Confidential Human Factors Incident Reporting Programme
Category: Commercial Fishing
Report TitleCaution: Short-Cuts Can Bite!
The engineer on a fish processing vessel needed to conduct maintenance on a conveyor belt used for moving boxes of fish. When work on the processing deck was temporarily stopped for a crew break, the engineer activated the emergency stop so that the conveyor belt would not be reactivated while they worked on it. They should have informed the crew of their maintenance intentions.
After the coffee break and once processing had restarted, the engineer wanted to check whether the tension on the chain was correct. While the engineer was checking the chain’s tension by hand, an approaching box of fish activated a sensor that instantly switched on the conveyor belt, causing the sprockets and chain to start moving. The engineer’s startled reaction was to pull their hand back because their fingers were trapped under the belt, tearing off part of a fingertip.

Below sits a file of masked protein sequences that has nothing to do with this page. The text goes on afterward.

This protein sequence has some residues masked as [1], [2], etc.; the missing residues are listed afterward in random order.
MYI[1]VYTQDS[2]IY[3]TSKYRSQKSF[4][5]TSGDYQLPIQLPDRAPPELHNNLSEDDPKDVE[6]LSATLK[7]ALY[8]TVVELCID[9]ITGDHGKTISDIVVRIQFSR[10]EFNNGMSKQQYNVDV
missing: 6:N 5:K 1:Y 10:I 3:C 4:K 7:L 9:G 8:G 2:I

The engineer failed to isolate the system completely and thought activating the emergency stop would prevent the system from operating. CHIRP contacted the company and received very positive feedback on how they would ensure that this type of incident would be prevented from happening again.
CHIRP was informed that the risk had been identified in the risk assessment for this work; it did not include Lock Out, Tag on, Tag off (LOTOTO) procedures which were only available for work on electrical systems and not on equipment with moving parts. The company have made changes to include this safety procedure for all equipment with moving parts.
Everyone must be briefed on planned maintenance work at the daily work planning meeting to ensure that conflicting work activities can be rescheduled and that adequate time and resource is allocated to the task. Because no one else was aware of the engineer’s intentions, the incident outcomes could potentially be even more severe.
Communications – Does your vessel have daily and weekly work planning meetings and is the work communicated to the rest of the crew? Would you display a notice board showing daily and weekly work activities?
Pressure – Self-imposed time pressure led to shortcuts being taken. Planned maintenance should not be rushed.
Design – It should have been impossible for the conveyor to restart until the emergency stop button was reset. Emergency cut-off systems are not an acceptable alternative to the established pre-work isolation routines.
Everyone must be briefed on planned maintenance work at the daily work planning meeting to ensure that conflicting work activities can be rescheduled